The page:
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In the current November issue of our favourite Japanese style bible, Huge, you can find our third contribution to the Storyboard column rotating around the globe, with us covering the Berlin frontier, this time on the phenomenon of Tempelhofer Freiheit, which is one of the many reasons we love this city so much.

Imagine an area larger than New York’s Central Park, or 500 football fields one after another, in the middle of the city. And then imagine it being absolutely flat, and entirely empty, and utterly silent – no buildings, no streets, no cars, no trees. Imagine how nice it would be to be able to see miles ahead of you, imagine how quiet it would be with all the traffic noise far away. Imagine the sky – how the weather would be so much more present, a surprising wind blowing in your hair, the sun shining brighter than you could imagine, the clouds floating deeper than you thought, or, in winter, the snow just infinite. In Berlin, a place like that exists, and it is called Tempelhofer Freiheit.

Tempelhofer Freiheit is the former landing strip of Tempelhof airport, which is an entire story to itself: One of the largest buildings in the world, Tempelhof Airport was built in the 1920s but is better known as of the central military airport of the Nazi regime. After the end of World War II, history was reversed and the airport functioned as a home for the US Air Force. Finally, in the late 1940s, Tempelhof Airport became famous as the main transport hub during the iconic Berlin Airlift when the Western Allied Forces provided the city with supplies after the Soviet Union had closed all overland access to the city for eleven months. Primarily a monument to itself after the fall of the Berlin Wall, the building nodded off into a deep slumber for the last few decades as a sleepy city airport and was finally shut down in 2008, with the city government unsure about what to do with such a vast and unique building and its adjacent fields in the centre of the city.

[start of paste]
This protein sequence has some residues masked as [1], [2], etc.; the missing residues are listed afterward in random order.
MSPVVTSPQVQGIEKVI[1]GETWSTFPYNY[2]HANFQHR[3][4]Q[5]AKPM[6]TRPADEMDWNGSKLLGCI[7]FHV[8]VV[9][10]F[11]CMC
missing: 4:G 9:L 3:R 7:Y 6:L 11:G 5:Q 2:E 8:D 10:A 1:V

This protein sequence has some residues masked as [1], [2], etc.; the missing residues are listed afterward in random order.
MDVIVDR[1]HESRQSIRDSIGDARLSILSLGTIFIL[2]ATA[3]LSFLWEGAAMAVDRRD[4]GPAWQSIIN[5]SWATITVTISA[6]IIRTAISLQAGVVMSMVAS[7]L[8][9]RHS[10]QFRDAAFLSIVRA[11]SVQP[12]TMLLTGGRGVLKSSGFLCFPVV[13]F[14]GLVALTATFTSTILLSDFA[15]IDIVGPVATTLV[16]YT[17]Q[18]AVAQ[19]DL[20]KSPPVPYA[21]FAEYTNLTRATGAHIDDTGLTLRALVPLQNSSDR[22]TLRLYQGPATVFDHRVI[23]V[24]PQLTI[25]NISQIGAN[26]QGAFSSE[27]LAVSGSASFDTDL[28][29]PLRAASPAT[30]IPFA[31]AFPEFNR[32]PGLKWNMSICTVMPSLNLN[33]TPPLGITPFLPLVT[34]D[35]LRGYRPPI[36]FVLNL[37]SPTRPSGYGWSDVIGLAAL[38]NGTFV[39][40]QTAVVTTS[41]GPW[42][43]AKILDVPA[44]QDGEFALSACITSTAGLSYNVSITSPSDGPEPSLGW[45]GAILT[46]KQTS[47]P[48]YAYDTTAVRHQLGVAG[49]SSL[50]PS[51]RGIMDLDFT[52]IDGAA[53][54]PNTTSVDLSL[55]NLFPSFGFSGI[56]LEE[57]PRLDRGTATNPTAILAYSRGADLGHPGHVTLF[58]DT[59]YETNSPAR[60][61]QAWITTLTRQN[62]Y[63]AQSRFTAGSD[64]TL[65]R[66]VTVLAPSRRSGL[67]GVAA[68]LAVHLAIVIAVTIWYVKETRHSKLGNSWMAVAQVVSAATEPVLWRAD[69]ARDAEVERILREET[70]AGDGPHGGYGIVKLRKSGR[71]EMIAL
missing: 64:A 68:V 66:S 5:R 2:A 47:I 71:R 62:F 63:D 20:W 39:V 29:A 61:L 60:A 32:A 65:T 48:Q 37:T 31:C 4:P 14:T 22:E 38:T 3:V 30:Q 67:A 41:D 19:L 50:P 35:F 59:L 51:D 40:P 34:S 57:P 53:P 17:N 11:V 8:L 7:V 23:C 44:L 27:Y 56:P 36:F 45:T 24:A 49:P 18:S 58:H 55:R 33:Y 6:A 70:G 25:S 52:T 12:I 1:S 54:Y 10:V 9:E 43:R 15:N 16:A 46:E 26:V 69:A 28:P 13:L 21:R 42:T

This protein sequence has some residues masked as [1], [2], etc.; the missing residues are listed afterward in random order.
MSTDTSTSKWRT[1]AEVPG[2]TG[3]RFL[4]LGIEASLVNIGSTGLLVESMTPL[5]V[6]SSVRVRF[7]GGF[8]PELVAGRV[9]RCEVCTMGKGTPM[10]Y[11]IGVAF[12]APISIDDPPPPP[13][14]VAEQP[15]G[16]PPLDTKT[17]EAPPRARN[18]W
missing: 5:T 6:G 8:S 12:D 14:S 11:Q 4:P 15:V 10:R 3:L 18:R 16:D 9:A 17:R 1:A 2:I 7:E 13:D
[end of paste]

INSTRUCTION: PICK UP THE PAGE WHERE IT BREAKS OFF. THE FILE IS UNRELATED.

While the government is still debating on the future of the site (my favourite proposal by an architect was to build a mountain), parts of the airport are being hired for fashion and art fairs or concerts whereas the landing strip in 2010 was simply declared a park and opened to the public. And the public came – unexpectedly, Tempelhof in all its glorious weirdness became by far the most popular public space in Berlin, with up to 30,000 visitors on a sunny day. As so often – and not exactly to the government’s liking either, since plans for opening even small portions of the park for commercial use are met with increasing resistance – Berliners stoically embraced the interim and decided that the airport and its landing field are just fine the way they are: empty.

In a strange way, the park is the great equaliser: families come to barbecue, kids come to skateboard or play football or fly kites, students come to cycle or to read in the sun, old ladies come to walk their dogs or help in little urban gardens, lovers come to hold hands and lie in the grass. The wide nothing, the sky, the silence – a sense of calm and peacefulness descends, as if everything will be okay, and you have space to breathe and to feel and to think. Tempelhofer Freiheit – ‘freedom’ – indeed.

Photography by kvr